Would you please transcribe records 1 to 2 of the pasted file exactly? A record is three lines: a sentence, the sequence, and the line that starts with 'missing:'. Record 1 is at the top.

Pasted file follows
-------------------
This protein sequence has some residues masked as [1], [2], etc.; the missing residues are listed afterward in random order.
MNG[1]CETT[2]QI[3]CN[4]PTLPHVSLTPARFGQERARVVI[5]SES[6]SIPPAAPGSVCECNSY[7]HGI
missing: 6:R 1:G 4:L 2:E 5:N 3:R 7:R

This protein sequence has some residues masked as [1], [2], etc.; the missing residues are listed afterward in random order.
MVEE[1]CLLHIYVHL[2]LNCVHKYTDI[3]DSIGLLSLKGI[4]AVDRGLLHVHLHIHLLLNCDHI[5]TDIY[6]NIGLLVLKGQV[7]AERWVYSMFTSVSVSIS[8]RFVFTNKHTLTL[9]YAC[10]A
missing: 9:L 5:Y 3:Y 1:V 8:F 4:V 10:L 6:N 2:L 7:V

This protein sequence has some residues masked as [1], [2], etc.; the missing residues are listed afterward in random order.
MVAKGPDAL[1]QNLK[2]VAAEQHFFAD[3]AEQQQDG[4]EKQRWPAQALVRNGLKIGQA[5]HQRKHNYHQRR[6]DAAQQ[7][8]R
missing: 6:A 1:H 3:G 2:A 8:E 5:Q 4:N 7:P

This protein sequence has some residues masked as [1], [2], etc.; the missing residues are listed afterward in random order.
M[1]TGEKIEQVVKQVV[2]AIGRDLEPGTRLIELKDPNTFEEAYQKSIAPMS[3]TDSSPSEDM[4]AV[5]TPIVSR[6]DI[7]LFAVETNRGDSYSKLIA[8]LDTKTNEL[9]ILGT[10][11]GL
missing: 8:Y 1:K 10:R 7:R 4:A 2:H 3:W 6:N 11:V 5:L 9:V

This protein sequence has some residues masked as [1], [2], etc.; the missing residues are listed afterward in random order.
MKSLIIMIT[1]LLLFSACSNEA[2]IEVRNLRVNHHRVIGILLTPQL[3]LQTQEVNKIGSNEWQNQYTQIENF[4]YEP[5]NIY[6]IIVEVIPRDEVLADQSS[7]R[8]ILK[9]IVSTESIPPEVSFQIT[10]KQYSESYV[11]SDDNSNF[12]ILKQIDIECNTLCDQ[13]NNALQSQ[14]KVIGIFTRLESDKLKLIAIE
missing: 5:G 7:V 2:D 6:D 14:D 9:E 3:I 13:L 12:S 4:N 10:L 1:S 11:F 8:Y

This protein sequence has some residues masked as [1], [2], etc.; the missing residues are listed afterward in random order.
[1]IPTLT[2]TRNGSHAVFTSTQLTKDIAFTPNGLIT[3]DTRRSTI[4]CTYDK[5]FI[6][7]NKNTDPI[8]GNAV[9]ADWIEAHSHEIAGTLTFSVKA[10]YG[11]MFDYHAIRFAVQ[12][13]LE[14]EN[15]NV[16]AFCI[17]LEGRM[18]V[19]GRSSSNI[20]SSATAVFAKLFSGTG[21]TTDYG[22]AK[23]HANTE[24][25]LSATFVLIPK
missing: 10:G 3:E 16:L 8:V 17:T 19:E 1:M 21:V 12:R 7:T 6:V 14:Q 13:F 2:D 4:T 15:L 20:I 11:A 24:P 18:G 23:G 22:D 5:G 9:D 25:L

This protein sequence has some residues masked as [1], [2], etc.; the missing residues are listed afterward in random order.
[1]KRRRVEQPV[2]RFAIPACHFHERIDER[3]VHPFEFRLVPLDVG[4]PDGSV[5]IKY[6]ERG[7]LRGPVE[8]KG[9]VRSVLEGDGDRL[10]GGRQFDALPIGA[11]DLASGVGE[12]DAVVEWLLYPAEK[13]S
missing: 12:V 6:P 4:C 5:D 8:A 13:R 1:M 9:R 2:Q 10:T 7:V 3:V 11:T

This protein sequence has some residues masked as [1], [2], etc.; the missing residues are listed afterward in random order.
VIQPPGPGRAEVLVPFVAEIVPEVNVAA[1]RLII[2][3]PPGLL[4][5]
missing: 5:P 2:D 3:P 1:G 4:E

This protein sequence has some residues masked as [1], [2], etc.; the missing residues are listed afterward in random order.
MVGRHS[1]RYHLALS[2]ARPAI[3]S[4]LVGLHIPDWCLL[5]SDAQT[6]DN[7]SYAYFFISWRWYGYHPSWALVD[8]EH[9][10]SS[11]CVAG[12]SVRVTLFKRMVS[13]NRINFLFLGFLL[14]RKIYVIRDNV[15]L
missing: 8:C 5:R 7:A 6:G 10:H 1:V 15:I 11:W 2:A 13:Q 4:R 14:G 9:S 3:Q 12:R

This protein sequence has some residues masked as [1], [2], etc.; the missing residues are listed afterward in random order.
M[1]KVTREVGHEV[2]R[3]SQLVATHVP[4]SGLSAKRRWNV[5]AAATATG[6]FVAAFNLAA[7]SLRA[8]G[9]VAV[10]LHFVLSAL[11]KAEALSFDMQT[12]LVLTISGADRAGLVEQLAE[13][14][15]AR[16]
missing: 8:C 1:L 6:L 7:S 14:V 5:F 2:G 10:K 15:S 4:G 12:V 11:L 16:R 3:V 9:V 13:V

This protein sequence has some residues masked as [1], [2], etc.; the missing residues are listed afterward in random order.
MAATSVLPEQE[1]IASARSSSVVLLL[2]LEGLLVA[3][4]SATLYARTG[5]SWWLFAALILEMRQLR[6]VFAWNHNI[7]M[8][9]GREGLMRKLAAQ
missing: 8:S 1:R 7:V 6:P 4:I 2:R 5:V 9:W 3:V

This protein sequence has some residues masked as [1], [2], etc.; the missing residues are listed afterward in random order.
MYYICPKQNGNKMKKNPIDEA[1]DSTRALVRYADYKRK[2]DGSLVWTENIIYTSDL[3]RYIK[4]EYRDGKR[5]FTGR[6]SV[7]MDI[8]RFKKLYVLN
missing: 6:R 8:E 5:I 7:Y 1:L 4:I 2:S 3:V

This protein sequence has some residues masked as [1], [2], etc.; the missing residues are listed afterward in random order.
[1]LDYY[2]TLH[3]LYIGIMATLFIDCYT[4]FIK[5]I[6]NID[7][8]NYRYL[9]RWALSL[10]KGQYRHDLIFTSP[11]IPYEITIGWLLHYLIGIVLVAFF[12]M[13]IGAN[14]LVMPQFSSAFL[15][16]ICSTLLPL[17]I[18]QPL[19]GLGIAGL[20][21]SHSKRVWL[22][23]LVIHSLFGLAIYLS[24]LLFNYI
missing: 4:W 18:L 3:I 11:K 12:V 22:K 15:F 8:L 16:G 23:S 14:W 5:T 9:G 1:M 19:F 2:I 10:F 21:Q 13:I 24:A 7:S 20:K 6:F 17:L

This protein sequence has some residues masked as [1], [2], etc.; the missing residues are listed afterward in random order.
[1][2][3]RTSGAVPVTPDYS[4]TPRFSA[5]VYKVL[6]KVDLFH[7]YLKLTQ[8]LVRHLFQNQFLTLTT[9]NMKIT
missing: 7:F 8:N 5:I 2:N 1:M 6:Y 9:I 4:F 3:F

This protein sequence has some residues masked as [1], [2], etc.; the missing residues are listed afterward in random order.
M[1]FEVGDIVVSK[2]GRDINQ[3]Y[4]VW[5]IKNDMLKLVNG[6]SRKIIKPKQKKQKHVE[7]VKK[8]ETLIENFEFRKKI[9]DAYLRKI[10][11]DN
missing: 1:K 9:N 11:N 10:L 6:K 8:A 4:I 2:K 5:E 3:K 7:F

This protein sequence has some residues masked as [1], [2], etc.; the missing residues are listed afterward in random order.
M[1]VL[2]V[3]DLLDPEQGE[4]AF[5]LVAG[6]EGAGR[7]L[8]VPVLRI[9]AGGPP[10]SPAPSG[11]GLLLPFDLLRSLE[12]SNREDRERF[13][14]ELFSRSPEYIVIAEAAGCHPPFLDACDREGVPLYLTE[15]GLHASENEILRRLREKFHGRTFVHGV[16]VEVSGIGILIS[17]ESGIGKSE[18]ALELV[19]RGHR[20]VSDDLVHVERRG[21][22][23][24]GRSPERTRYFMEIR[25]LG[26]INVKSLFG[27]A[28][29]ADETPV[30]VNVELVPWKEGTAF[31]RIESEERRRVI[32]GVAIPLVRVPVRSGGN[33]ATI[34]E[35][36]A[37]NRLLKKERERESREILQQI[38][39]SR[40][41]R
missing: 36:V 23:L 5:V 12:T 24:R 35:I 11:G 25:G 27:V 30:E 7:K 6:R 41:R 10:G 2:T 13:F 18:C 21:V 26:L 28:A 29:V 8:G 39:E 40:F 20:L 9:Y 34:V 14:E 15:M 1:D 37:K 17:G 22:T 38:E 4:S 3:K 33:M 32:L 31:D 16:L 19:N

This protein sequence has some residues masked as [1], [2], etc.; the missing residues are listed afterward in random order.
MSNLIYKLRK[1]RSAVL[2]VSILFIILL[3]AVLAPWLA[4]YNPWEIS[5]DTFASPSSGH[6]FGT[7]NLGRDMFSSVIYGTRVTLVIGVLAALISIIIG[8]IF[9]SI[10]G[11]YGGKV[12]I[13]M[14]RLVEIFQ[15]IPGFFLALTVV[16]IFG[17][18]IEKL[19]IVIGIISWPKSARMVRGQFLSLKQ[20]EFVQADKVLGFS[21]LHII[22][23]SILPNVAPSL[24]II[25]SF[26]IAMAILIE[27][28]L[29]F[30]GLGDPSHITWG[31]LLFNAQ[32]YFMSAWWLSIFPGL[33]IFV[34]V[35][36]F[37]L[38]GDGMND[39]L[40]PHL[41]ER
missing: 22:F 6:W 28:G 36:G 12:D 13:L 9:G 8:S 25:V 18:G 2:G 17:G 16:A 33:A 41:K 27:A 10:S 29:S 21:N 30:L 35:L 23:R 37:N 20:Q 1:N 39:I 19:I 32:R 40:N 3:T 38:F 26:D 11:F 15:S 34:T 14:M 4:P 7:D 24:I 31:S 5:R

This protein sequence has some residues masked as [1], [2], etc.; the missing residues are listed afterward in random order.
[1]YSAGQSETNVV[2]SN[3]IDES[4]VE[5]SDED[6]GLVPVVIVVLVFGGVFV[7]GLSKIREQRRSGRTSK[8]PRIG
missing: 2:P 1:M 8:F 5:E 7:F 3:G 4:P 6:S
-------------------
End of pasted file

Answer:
This protein sequence has some residues masked as [1], [2], etc.; the missing residues are listed afterward in random order.
MNG[1]CETT[2]QI[3]CN[4]PTLPHVSLTPARFGQERARVVI[5]SES[6]SIPPAAPGSVCECNSY[7]HGI
missing: 6:R 1:G 4:L 2:E 5:N 3:R 7:R

This protein sequence has some residues masked as [1], [2], etc.; the missing residues are listed afterward in random order.
MVEE[1]CLLHIYVHL[2]LNCVHKYTDI[3]DSIGLLSLKGI[4]AVDRGLLHVHLHIHLLLNCDHI[5]TDIY[6]NIGLLVLKGQV[7]AERWVYSMFTSVSVSIS[8]RFVFTNKHTLTL[9]YAC[10]A
missing: 9:L 5:Y 3:Y 1:V 8:F 4:V 10:L 6:N 2:L 7:V